Directed by Shaun Piccinino
Distributed by Anchor Bay Entertainment
Oh dear. Oh dear. What did this reviewer do in the past to deserve having to sit through The Bloodletting? It probably had something to do with Crystal Pepsi. Yes, I shall take the blame for that one. It was a good idea at the time, don’t ya know. All the bubbly goodness of Pepsi without the pesky dark color or flavor or anything else that made Pepsi popular … how could it have gone wrong?
There’s been a lot of buzz surrounding The Bloodletting. The script for it was written in nine days and shot by a crew of less than five people. A lot of heart and sweat was poured into this film, and supposedly some of those associated with it are now making bigger bucks in Hollywood. So do those things and the awards it won make it a good film? Or even a watchable one?
All signs point to “no” when one first looks at the DVD case for The Bloodletting. It has your typical cover that ends up having nothing to do with the movie (special effects or character wise), and then a quick look at the back of the box to see what special features are included yields no results. That’s right … NOTHING. Hmmm, this doesn’t sound good. There are no commentaries, trailers, fan reaction videos, or even a flashy menu screen. Just these little things give off big clues as to what the audience is in for.
The opening credits that start off this eighty-six-minute vampire romp are indeed flashy. The camera scans over old books on the nocturnal bloodsuckers as faint candlelight flickers. For a moment this reviewer was having second thoughts. Maybe there was a mix-up and The Bloodletting was published on DVD before any special features or extras could be added. Then the brutish reality of the real movie hit. WHAM! The eye pleasing intro vanishes, and from there we’re treated to a very shoddy looking and feeling production. Things start off with two skimpily dressed young women walking through a dark alley. Within only a few minutes we get our first couple of kills and some rapid blood gushing.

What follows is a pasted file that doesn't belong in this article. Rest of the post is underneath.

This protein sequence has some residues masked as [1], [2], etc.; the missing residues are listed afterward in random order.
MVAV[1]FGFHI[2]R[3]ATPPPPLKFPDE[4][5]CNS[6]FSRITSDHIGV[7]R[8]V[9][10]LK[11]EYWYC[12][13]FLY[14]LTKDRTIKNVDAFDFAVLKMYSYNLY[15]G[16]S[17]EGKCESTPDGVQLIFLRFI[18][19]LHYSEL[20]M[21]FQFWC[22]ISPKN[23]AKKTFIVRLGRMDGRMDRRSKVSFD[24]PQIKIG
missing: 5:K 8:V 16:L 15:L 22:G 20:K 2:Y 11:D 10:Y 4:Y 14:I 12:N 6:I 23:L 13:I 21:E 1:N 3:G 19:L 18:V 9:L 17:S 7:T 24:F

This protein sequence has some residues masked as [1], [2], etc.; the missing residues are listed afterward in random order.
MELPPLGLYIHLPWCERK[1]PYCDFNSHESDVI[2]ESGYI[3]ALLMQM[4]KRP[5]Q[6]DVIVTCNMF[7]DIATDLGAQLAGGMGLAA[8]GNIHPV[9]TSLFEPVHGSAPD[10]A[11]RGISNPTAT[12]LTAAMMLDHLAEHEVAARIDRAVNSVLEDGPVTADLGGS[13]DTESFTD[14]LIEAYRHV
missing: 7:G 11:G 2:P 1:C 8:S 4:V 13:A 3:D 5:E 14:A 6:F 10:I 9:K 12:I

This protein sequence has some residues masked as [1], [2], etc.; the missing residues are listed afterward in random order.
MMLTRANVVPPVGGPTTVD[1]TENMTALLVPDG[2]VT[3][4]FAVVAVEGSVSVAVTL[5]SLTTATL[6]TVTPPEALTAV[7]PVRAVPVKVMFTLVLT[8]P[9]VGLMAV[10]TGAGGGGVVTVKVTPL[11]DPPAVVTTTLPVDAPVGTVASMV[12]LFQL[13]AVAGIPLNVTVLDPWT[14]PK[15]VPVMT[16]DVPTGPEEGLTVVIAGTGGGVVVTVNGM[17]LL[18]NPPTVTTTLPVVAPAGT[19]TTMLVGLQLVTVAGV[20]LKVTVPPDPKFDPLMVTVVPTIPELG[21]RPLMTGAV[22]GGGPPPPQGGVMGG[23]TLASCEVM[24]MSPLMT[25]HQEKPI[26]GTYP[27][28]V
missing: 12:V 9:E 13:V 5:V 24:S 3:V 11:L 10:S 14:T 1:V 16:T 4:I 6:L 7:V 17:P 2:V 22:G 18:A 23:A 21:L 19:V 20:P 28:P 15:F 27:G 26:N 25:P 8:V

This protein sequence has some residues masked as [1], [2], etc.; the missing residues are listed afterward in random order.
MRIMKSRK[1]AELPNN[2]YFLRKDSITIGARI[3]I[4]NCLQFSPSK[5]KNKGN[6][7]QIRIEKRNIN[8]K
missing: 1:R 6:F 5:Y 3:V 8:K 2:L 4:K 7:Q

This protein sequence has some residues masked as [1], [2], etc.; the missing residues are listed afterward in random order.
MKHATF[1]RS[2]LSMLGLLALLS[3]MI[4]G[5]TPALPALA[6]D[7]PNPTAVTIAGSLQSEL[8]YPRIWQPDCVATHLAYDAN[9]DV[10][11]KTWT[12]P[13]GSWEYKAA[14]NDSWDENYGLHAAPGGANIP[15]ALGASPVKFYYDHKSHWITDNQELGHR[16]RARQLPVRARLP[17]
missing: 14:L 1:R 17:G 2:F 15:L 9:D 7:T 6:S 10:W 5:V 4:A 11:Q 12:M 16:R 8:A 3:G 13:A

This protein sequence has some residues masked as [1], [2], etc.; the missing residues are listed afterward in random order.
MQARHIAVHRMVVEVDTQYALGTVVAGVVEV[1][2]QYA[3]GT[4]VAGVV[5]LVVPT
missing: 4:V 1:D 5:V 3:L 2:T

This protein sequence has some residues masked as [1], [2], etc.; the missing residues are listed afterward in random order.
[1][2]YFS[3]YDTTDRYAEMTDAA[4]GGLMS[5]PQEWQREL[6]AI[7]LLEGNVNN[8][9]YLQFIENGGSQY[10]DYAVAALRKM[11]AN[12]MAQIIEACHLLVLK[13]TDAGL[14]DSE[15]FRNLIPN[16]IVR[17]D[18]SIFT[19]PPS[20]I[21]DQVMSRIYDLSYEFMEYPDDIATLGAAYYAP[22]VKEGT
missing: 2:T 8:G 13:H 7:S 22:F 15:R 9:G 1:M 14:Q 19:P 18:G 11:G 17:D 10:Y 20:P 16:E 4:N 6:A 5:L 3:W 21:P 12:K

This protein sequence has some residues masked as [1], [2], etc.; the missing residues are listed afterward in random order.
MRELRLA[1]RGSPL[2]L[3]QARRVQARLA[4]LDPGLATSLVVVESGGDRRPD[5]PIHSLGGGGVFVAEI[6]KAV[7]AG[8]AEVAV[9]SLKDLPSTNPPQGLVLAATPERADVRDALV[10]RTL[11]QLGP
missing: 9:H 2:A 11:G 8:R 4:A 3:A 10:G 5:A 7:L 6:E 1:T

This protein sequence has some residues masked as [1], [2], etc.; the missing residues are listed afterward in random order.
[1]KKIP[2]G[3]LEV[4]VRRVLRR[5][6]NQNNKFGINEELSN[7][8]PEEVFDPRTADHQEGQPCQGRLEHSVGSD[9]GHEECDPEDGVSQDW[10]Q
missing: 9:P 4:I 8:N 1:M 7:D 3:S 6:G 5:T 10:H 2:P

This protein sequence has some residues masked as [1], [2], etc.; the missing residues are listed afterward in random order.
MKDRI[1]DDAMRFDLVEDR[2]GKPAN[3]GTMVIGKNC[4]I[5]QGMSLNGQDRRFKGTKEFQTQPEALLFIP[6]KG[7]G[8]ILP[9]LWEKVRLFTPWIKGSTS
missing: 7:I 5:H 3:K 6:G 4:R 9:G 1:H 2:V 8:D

What follows is an ultra low budget vampire story that never, ever gets very deep in its own plot. Vampire wants girl. Vampire kills off all her friends to get to girl. Vampire engages in some fairly enjoyable fight scenes that have a hint of The Matrix, and then said Vampire dies … or does he?! That pretty much wraps up the whole movie. Sound familiar? Sure, this is a pretty cut and paste plot for a vampire flick, but it never hits the mark like the Buffy series or even the Blade trilogy did. The characters do not get to develop, and many can be labeled as blood feast fodder within a couple of lines of embarrassingly spoken dialogue.
The Bloodletting certainly does have its negatives. There is no doubt about it. Everything from the script, the acting, and the plot holes make it hard to sit through. However, the film does have a little spark that somehow holds it all together. That spark, though helpful, doesn’t really appear until the film is almost over. Near the end of the movie The Bloodletting takes a turn for the better. The quality of the video and the acting seems to step up a notch when bitches are being thrown across the room like the Juggernaut’s playthings.
The fight scenes are surprisingly well done, if not a tad repetitive. Walls get broken, baseball bats are splintered, and someone needs to go find Morpheus before things get any further out-of-hand. There is cat-like springing galore, and a few rather brutal beat downs occur that almost make the last thirty minutes of the film seem worth the pain. It’s just too bad that no one in the cast remembers that you need to stab a vampire through the heart, not the abdomen or lower ribcage. Apparently the standard method for dealing with vampires is a little broader than we thought. Just stab them anywhere. Hell, hit them with a pillow and they’ll probably die with the exception of the head bloodsucker.
There seem to be a lot of people out there who think this movie is good just because it was put together, filmed, and given distribution. Folks, it’s not all that hard to get your film out there anymore. Just because it’s printed on a DVD does not mean it is any more special than big budget Hollywood flops. This is why The Bloodletting can’t be recommended for everyone. Vampire fans may scoff at the lack of detail/continuity errors, and horror fans may get tired of just seeing bottle after bottle of strawberry Quik being thrown about. Fans of independent cinema may find it to be a bit appealing if they can look past a good chunk of the acting and skip to the last half hour. Fans of high school plays will be pleased as well. If you are one of those who are satisfied with this mess, then someone needs to put you on the “special list.”
I saw some titties!
2 out of 5
0 out of 5
Discuss The Bloodletting in our forums!